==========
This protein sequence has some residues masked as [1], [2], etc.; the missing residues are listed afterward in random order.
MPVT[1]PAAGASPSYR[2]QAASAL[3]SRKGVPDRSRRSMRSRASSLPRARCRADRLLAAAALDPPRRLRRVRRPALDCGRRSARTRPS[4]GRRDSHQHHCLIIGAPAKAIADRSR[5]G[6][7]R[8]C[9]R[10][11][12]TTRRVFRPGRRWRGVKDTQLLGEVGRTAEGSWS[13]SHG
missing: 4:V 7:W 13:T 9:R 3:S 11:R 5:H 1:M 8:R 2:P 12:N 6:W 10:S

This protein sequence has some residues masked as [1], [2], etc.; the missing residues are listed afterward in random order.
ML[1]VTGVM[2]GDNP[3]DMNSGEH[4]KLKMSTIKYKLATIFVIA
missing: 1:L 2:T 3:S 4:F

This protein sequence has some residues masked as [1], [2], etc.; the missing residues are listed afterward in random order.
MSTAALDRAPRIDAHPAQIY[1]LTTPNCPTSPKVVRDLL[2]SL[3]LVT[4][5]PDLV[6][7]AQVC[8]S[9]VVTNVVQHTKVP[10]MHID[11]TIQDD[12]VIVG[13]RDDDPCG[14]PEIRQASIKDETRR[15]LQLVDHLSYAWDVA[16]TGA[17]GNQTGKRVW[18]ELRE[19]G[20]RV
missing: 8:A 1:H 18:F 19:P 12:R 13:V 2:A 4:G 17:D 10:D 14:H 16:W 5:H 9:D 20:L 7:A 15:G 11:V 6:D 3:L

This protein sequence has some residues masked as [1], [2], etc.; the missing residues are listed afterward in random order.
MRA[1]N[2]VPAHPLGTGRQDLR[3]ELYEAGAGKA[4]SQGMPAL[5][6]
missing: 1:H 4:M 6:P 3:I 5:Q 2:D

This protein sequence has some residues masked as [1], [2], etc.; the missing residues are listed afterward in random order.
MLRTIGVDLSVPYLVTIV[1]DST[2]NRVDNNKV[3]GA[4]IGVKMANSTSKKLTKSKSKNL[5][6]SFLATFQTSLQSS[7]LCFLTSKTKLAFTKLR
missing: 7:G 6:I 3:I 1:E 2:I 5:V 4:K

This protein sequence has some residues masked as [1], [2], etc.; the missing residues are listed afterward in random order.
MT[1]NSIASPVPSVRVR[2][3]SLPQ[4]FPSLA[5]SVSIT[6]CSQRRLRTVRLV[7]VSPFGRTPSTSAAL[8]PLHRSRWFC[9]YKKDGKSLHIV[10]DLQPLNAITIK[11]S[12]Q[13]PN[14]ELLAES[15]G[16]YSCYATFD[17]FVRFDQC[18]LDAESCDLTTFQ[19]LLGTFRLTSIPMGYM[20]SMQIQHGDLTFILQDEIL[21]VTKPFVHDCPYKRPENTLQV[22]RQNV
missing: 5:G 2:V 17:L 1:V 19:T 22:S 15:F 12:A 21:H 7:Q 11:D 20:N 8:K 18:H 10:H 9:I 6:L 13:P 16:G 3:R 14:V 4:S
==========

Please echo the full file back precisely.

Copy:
This protein sequence has some residues masked as [1], [2], etc.; the missing residues are listed afterward in random order.
MPVT[1]PAAGASPSYR[2]QAASAL[3]SRKGVPDRSRRSMRSRASSLPRARCRADRLLAAAALDPPRRLRRVRRPALDCGRRSARTRPS[4]GRRDSHQHHCLIIGAPAKAIADRSR[5]G[6][7]R[8]C[9]R[10][11][12]TTRRVFRPGRRWRGVKDTQLLGEVGRTAEGSWS[13]SHG
missing: 4:V 7:W 13:T 9:R 3:S 11:R 5:H 1:M 8:R 2:P 12:N 6:W 10:S

This protein sequence has some residues masked as [1], [2], etc.; the missing residues are listed afterward in random order.
ML[1]VTGVM[2]GDNP[3]DMNSGEH[4]KLKMSTIKYKLATIFVIA
missing: 1:L 2:T 3:S 4:F

This protein sequence has some residues masked as [1], [2], etc.; the missing residues are listed afterward in random order.
MSTAALDRAPRIDAHPAQIY[1]LTTPNCPTSPKVVRDLL[2]SL[3]LVT[4][5]PDLV[6][7]AQVC[8]S[9]VVTNVVQHTKVP[10]MHID[11]TIQDD[12]VIVG[13]RDDDPCG[14]PEIRQASIKDETRR[15]LQLVDHLSYAWDVA[16]TGA[17]GNQTGKRVW[18]ELRE[19]G[20]RV
missing: 8:A 1:H 18:F 19:P 12:R 13:V 2:A 4:G 17:D 10:D 14:H 16:W 5:H 9:D 20:L 7:A 15:G 11:V 6:D 3:L

This protein sequence has some residues masked as [1], [2], etc.; the missing residues are listed afterward in random order.
MRA[1]N[2]VPAHPLGTGRQDLR[3]ELYEAGAGKA[4]SQGMPAL[5][6]
missing: 1:H 4:M 6:P 3:I 5:Q 2:D

This protein sequence has some residues masked as [1], [2], etc.; the missing residues are listed afterward in random order.
MLRTIGVDLSVPYLVTIV[1]DST[2]NRVDNNKV[3]GA[4]IGVKMANSTSKKLTKSKSKNL[5][6]SFLATFQTSLQSS[7]LCFLTSKTKLAFTKLR
missing: 7:G 6:I 3:I 1:E 2:I 5:V 4:K

This protein sequence has some residues masked as [1], [2], etc.; the missing residues are listed afterward in random order.
MT[1]NSIASPVPSVRVR[2][3]SLPQ[4]FPSLA[5]SVSIT[6]CSQRRLRTVRLV[7]VSPFGRTPSTSAAL[8]PLHRSRWFC[9]YKKDGKSLHIV[10]DLQPLNAITIK[11]S[12]Q[13]PN[14]ELLAES[15]G[16]YSCYATFD[17]FVRFDQC[18]LDAESCDLTTFQ[19]LLGTFRLTSIPMGYM[20]SMQIQHGDLTFILQDEIL[21]VTKPFVHDCPYKRPENTLQV[22]RQNV
missing: 5:G 2:V 17:L 1:V 19:T 22:S 15:F 12:A 21:H 7:Q 11:D 20:N 8:K 18:H 10:H 9:I 6:L 13:P 16:G 3:R 14:V 4:S